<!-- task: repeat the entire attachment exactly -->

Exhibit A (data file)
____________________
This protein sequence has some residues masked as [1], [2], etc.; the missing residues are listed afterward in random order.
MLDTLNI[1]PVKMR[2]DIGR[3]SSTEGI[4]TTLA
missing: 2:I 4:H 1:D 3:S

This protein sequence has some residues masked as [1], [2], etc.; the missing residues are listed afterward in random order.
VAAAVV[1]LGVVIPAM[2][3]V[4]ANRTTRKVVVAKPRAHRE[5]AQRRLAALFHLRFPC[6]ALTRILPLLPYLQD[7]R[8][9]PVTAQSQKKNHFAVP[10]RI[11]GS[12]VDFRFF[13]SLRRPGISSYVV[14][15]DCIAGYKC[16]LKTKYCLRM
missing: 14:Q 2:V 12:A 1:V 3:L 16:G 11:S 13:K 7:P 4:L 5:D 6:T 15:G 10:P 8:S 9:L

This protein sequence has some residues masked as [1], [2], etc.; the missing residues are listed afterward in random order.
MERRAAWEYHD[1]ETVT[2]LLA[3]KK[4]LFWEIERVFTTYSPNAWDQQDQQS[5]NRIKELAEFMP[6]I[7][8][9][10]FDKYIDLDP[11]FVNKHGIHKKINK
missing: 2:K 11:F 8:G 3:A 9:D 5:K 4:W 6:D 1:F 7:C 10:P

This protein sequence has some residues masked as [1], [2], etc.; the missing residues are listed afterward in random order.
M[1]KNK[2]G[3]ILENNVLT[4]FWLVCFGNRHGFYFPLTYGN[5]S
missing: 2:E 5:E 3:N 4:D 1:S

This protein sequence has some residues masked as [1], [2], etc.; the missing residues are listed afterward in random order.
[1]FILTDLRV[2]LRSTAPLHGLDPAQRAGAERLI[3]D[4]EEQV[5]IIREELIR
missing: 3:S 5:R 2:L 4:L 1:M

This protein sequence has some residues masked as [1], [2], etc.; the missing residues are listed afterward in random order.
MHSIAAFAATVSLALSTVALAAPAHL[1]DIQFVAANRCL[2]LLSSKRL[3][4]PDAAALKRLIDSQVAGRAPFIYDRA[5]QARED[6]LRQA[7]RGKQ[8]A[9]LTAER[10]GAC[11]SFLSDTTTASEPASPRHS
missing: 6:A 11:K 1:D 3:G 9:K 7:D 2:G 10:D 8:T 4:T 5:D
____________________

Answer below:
This protein sequence has some residues masked as [1], [2], etc.; the missing residues are listed afterward in random order.
MLDTLNI[1]PVKMR[2]DIGR[3]SSTEGI[4]TTLA
missing: 2:I 4:H 1:D 3:S

This protein sequence has some residues masked as [1], [2], etc.; the missing residues are listed afterward in random order.
VAAAVV[1]LGVVIPAM[2][3]V[4]ANRTTRKVVVAKPRAHRE[5]AQRRLAALFHLRFPC[6]ALTRILPLLPYLQD[7]R[8][9]PVTAQSQKKNHFAVP[10]RI[11]GS[12]VDFRFF[13]SLRRPGISSYVV[14][15]DCIAGYKC[16]LKTKYCLRM
missing: 14:Q 2:V 12:A 1:V 3:L 16:G 11:S 13:K 7:P 4:L 5:D 6:T 15:G 10:P 8:S 9:L

This protein sequence has some residues masked as [1], [2], etc.; the missing residues are listed afterward in random order.
MERRAAWEYHD[1]ETVT[2]LLA[3]KK[4]LFWEIERVFTTYSPNAWDQQDQQS[5]NRIKELAEFMP[6]I[7][8][9][10]FDKYIDLDP[11]FVNKHGIHKKINK
missing: 2:K 11:F 8:G 3:A 9:D 5:K 4:W 6:D 1:F 7:C 10:P

This protein sequence has some residues masked as [1], [2], etc.; the missing residues are listed afterward in random order.
M[1]KNK[2]G[3]ILENNVLT[4]FWLVCFGNRHGFYFPLTYGN[5]S
missing: 2:E 5:E 3:N 4:D 1:S

This protein sequence has some residues masked as [1], [2], etc.; the missing residues are listed afterward in random order.
[1]FILTDLRV[2]LRSTAPLHGLDPAQRAGAERLI[3]D[4]EEQV[5]IIREELIR
missing: 3:S 5:R 2:L 4:L 1:M

This protein sequence has some residues masked as [1], [2], etc.; the missing residues are listed afterward in random order.
MHSIAAFAATVSLALSTVALAAPAHL[1]DIQFVAANRCL[2]LLSSKRL[3][4]PDAAALKRLIDSQVAGRAPFIYDRA[5]QARED[6]LRQA[7]RGKQ[8]A[9]LTAER[10]GAC[11]SFLSDTTTASEPASPRHS
missing: 6:A 11:K 1:D 3:G 9:K 7:D 2:G 10:D 8:T 4:T 5:D